Astonishing poll figures on debate

The blog Ace of Spades HQ reports:

CBS Poll: Romney Wins 65-34 on Economy;
CNN Poll: Romney Wins 54-40 on Economy,
49-46 on Health Care,
51-44 on Taxes,
59-36 on Deficit,
49-46 on Leadership,
All in Favor of Romney

… as far as “Debate Winner” it’s pretty close with those registered voters. CBS gives it to Obama, among registered voters 37-30. CNN’s registered voters gives it to Obama 46-39.

But on actual issues—the ones that will determine this election—Romney destroyed him.

The blogger has an interesting analysis of why the same people who said Romney won on the most important issues also said that Obama won the debate:

Americans have gotten pretty sophisticated about judging performance, especially after 10 years of American Idol.

We shouldn’t assume that when people answer the question “Who won the debate?” they confuse that question with “Who did you find more persuasive?”

They might actually be offering a sophisticated analysis: “I think this guy won on debate performance points.”

But then ask them “Who actually persuaded you?,” and they might answer a completely different way.

It certainly appears that’s what happened here tonight.

Mark Jaws writes:

Here is another consideration concerning the after-the-debate poll numbers, which indicate Obama won the debate by margins of 46 to 39 (CNN) and 37 to 30 (CBS). If we assume that black voters are 13 to 14 percent of the poll sample population, and that black voters are overwhelmingly going to say Obama won, and that very few of the undecided voter demographic is black, then Romney wins likely voters who are not black by about six to seven percent. And that is where the lion’s share of the undecided voters are.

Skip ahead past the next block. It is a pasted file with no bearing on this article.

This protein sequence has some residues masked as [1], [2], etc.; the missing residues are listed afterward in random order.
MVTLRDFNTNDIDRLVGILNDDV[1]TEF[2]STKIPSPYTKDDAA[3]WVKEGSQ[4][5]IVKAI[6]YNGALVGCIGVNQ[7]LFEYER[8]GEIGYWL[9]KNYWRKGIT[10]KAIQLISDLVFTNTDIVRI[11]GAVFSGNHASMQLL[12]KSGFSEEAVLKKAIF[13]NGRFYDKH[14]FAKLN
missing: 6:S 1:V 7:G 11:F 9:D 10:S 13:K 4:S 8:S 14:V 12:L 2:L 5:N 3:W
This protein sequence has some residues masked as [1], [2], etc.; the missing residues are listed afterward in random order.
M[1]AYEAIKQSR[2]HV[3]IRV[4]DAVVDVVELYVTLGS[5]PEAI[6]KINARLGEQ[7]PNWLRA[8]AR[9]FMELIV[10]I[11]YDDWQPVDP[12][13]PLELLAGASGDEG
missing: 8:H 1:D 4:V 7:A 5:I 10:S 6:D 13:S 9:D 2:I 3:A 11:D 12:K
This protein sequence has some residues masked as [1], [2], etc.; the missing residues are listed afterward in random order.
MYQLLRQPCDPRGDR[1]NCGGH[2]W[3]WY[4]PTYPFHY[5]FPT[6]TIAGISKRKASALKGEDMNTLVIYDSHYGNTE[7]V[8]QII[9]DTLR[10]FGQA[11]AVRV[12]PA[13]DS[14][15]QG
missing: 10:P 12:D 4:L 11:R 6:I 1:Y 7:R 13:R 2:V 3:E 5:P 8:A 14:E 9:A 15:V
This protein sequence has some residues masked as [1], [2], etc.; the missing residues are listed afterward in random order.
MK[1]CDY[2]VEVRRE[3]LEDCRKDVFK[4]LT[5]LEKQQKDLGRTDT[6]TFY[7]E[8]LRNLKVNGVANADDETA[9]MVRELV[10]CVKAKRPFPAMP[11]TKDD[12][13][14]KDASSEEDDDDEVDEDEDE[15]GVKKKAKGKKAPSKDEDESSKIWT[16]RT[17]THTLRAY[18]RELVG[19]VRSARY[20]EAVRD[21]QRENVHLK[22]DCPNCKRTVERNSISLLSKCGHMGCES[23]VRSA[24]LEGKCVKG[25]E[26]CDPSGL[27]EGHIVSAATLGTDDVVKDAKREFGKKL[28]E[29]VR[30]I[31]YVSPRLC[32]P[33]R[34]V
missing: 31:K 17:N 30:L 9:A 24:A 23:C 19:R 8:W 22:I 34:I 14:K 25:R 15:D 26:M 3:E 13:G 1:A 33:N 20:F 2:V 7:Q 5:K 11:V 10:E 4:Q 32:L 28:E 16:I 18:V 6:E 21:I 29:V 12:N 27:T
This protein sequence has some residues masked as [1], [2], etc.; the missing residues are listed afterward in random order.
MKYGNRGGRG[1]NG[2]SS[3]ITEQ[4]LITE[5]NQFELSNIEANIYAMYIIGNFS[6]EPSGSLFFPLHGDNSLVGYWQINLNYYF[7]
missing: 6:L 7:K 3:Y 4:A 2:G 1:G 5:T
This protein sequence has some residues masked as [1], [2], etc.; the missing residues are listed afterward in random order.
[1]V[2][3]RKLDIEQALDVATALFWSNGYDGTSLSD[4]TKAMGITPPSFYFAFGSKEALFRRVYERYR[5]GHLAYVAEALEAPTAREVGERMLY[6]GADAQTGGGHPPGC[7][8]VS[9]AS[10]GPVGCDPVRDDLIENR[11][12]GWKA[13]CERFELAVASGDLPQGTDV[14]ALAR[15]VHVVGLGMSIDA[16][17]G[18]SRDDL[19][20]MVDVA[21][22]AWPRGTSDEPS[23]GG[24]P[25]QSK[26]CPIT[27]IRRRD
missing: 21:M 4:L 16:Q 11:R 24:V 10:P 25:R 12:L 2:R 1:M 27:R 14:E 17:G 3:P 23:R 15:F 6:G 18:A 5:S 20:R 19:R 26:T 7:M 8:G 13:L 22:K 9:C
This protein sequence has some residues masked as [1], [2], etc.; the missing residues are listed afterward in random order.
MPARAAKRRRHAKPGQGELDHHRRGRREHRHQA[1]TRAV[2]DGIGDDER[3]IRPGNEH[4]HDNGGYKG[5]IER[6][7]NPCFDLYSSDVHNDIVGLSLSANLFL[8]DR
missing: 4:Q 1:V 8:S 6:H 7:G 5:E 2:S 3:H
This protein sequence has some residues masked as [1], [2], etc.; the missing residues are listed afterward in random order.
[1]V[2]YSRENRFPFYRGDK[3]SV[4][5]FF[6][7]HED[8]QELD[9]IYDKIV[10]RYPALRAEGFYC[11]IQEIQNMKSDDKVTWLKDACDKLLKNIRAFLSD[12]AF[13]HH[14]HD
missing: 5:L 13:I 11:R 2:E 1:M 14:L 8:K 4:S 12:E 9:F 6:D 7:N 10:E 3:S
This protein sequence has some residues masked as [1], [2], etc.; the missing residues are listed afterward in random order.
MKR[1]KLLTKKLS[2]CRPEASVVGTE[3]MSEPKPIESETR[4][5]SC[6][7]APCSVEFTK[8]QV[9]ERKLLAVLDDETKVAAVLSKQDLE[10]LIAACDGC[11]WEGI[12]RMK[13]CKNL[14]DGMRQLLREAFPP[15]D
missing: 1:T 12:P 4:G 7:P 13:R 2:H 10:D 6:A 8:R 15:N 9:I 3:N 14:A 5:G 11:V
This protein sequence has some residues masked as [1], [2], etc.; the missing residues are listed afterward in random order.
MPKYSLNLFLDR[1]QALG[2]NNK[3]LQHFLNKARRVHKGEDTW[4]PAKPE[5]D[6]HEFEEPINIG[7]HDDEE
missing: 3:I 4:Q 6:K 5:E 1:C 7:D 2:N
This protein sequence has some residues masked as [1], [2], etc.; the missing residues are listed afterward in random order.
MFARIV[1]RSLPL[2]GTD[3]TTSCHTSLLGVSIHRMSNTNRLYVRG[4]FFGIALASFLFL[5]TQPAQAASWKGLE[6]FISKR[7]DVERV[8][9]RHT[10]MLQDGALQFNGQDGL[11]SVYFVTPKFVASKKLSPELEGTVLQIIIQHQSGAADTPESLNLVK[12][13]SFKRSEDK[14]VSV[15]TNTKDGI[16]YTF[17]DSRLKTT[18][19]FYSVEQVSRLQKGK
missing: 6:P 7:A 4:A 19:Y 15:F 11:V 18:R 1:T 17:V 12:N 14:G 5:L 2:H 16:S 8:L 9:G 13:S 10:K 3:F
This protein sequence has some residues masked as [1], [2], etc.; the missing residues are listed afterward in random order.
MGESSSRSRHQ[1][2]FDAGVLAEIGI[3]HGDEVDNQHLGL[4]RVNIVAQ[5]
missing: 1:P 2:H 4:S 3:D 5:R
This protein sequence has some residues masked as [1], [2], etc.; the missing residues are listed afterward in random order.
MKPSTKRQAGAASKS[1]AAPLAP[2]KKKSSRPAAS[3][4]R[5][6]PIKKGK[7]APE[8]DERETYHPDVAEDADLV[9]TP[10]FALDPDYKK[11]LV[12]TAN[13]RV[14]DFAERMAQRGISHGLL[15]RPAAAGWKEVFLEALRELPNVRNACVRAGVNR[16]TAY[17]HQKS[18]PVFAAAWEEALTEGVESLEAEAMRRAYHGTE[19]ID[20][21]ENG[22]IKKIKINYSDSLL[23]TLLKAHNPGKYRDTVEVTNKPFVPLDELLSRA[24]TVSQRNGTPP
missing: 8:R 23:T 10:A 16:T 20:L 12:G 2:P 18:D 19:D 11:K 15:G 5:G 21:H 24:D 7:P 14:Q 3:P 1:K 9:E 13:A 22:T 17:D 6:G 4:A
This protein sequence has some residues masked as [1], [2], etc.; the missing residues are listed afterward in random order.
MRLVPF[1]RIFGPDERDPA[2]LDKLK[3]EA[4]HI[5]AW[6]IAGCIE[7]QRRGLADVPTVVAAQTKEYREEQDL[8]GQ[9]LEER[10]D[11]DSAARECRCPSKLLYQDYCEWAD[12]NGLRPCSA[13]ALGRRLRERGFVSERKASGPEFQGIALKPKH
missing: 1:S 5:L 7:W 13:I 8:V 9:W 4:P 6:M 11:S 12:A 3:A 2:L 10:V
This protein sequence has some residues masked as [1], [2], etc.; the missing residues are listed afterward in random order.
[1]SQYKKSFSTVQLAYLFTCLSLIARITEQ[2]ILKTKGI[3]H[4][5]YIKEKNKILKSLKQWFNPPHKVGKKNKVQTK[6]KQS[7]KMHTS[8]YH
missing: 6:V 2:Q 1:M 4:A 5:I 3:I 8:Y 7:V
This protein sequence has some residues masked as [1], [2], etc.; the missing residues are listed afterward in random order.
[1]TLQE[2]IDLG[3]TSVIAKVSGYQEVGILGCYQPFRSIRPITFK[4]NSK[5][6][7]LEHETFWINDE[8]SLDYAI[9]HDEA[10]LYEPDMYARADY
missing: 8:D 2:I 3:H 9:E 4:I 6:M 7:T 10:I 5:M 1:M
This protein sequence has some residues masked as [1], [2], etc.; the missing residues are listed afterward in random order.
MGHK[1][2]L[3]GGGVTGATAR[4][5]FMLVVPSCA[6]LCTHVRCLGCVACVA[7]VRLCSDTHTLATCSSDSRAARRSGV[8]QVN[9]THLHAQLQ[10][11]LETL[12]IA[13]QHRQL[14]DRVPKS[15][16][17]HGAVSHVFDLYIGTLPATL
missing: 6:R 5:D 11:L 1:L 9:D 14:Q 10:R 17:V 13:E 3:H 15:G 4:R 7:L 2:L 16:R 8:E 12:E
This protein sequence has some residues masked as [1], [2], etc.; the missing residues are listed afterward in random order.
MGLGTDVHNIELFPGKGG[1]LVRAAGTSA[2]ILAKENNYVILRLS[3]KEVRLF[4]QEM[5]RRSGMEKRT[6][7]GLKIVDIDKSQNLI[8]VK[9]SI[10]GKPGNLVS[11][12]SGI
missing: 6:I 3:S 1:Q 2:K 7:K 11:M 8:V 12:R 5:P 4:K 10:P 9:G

Andrew B. writes:

Both CNN and CBS noted their debate poll samples were more heavily Republican and had fewer Independents than their national opinion poll samples by about eight points. This is borne out by surveys from Google and Reuters which pegged an Obama win by a margin of 48-31, or about that same eight points higher than the TV poll margins.

It is to be expected that polling more Republicans will find more people who like Romney on the issues, just as doing the same with Democrats would make you think you were surrounded by Obama lovers.

What the polls really tell you is that more Republicans tuned in to watch last night than their share of the general population, and a large percentage of them took away an impression that their man lost even if they preferred his positions.

Looking at the ethnic breakdown of the audience at the event, it would not be surprising that many of Obama’s minority supporters did not bother to watch at home, leading to a more heavily Republican national TV audience. That doesn’t mean those same minority voters will not turn out in droves to vote on November 6. Even in 2008, despite multiple cycles of turnout growth, urban minority turnout was still far lower than white turnout. Republicans have to be aware of the importance of driving their voter turnout much higher than 2004 and 2008, probably on the order of 25 percent, to counteract Obama’s get-out-the-vote effort and give themselves a chance to win. They are going to need to hit something like an 80 percent or higher turnout of registered Republicans.

Posted by Lawrence Auster at October 17, 2012 01:59 PM | Send

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